“It’s major, it’s big and we need it,” Deva says. “Whoever we elect in the West End represents not only the West End but also the gay and lesbian community.”

Former gay NPA city councillor Alan Herbert agrees-strongly.

“The public is not well-served under the at-large system,” Herbert says. “There are 500,000 people in Vancouver. It is simply irrational to expect that any one individual could be familiar with the needs, wants, hopes of so many people. We don’t ask that of our federal politicians or our provincial politicians.”

Herbert says that when he was an at-large-elected councillor, if he did not know a citizen’s issue well, he “felt like he was short-changing them.” And, adds Herbert, the at-large system works for the parties, not the people.

“It is absolutely the worst system if you’re looking to get quality people, individuals in there to give you the service you need. The sooner we get to wards, the better the city will be.”

And, adds Kennedy Stewart, the at-large system is conceivably illegal. The public policy professor at Simon Fraser University is considering filing a lawsuit against use of the system in this city, and notes the US Supreme Court has already ruled it to be racist in the White v Regester case. That 1973 decision concluded the system denied representation to concentrated racial or ethnic minorities.

Stewart says the at-large system is unfair to concentrated neighbourhoods such as the West End. It dilutes a block’s voting power, he says.

“The West End has the most to benefit from wards as it is the most densely populated area in the city,” Stewart says. “There’s tremendous incentive for people in the West End to vote for this. They’ll get more representation.”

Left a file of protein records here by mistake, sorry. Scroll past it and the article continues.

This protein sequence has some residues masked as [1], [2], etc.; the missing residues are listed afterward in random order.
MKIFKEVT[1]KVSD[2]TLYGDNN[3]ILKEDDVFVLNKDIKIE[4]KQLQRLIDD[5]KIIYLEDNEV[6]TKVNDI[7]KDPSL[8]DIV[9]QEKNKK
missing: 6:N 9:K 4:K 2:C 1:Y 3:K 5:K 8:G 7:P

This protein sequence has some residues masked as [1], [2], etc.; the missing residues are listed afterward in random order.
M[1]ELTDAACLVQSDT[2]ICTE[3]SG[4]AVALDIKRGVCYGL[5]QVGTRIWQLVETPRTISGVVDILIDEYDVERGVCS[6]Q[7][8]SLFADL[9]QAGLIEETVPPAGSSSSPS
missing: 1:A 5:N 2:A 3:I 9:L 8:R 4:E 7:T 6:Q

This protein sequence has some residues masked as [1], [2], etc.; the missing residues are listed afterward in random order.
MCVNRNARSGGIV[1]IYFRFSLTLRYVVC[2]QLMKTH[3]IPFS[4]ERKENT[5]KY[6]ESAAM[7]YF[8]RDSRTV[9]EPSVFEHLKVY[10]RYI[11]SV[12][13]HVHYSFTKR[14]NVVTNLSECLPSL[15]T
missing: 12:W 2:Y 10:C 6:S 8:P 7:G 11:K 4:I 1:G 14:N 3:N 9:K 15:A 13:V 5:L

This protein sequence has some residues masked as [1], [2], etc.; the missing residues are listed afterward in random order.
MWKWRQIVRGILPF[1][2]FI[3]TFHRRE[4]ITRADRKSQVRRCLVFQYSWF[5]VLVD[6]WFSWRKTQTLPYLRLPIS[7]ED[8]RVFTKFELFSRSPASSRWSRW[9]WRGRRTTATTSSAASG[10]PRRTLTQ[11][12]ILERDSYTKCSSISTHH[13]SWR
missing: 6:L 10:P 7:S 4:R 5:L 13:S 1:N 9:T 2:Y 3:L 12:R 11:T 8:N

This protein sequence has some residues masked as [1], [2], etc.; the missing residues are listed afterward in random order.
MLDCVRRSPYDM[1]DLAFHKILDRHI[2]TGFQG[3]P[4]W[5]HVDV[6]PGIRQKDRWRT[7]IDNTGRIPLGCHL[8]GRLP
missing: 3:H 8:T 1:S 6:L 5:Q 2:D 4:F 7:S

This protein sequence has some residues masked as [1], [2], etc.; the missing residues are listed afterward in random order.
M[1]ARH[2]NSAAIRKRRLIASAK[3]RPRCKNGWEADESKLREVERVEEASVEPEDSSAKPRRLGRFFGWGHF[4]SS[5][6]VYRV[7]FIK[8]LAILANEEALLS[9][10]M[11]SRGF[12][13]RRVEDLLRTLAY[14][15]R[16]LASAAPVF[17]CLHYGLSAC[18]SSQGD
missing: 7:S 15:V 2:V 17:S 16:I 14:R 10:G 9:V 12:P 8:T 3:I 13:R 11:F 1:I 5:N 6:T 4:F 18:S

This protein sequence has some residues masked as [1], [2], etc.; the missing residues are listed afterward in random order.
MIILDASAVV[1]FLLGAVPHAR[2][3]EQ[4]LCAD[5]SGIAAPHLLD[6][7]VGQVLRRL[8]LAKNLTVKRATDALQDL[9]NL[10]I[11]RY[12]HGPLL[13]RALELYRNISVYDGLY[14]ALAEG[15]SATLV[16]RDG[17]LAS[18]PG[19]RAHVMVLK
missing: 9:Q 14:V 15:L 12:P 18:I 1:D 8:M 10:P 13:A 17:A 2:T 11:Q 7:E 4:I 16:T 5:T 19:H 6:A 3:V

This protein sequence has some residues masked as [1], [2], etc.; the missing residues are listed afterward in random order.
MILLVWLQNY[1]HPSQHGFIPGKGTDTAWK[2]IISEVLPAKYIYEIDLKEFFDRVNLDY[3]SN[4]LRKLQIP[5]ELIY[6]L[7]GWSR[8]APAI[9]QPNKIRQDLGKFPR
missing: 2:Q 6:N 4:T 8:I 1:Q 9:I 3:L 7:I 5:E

Metcalfe disagrees. He says Edmonton and Toronto have ward systems in place, yet Vancouver has greater gay and lesbian representation on its city council, school and parks boards than those cities.

Gay politico Gary Mitchell is working with Metcalfe and the Know Wards coalition. The Conservative candidate in Vancouver Centre in the recent federal election says a ward system would pit wealthier areas of the city against poorer ones. And, Mitchell says, he foresees the potential for the West End ward councillor being seen as the gay councillor and having to defend him- or herself against other interest groups in addition to the interest of other wards.

“Currently all the councillors represent all of Vancouver,” Mitchell says. “If you have wards, you have only one representative.”

SFU’s Stewart tempers the debate with a well-placed bon mot: “If you’re looking for a perfect political system, you’re going to have to go to heaven.”

Ward systems generally attract more grassroots activists, minority members and longtime community workers-people who have paid their dues at the local level rather than simply winning a nomination within a powerful political party.

Deva is just that kind of activist within the West End. A ward system would interest him and people like him, he says. With a ward system in place, he’d be interested in running for council.

“I would love to run,” he says. “I think I owe a whole lot to the West End and I’d like to contribute something back to it.” But before any of that happens, Deva says, Vancouver voters have to get out Oct 16.

“The major concern is that people won’t think it’s an important vote,” he cautions, “and as a result the only people who are voting are the people who are going to vote No.” Voters should think back to the 2002 municipal election, Deva says, and ask themselves one question: “Do I want to face that enormous ballot again?”

One of the strongest assets of a ward system is its tendency to reduce voter apathy. Wouldn’t it be ironic if the ward system itself is defeated by this very apathy?

* For information on voting eligibility and locations, try


Roundhouse Community Centre.

Oct 5, 7 pm.

Sponsored by Xtra West and the Gay and Lesbian Business Association (GLBA).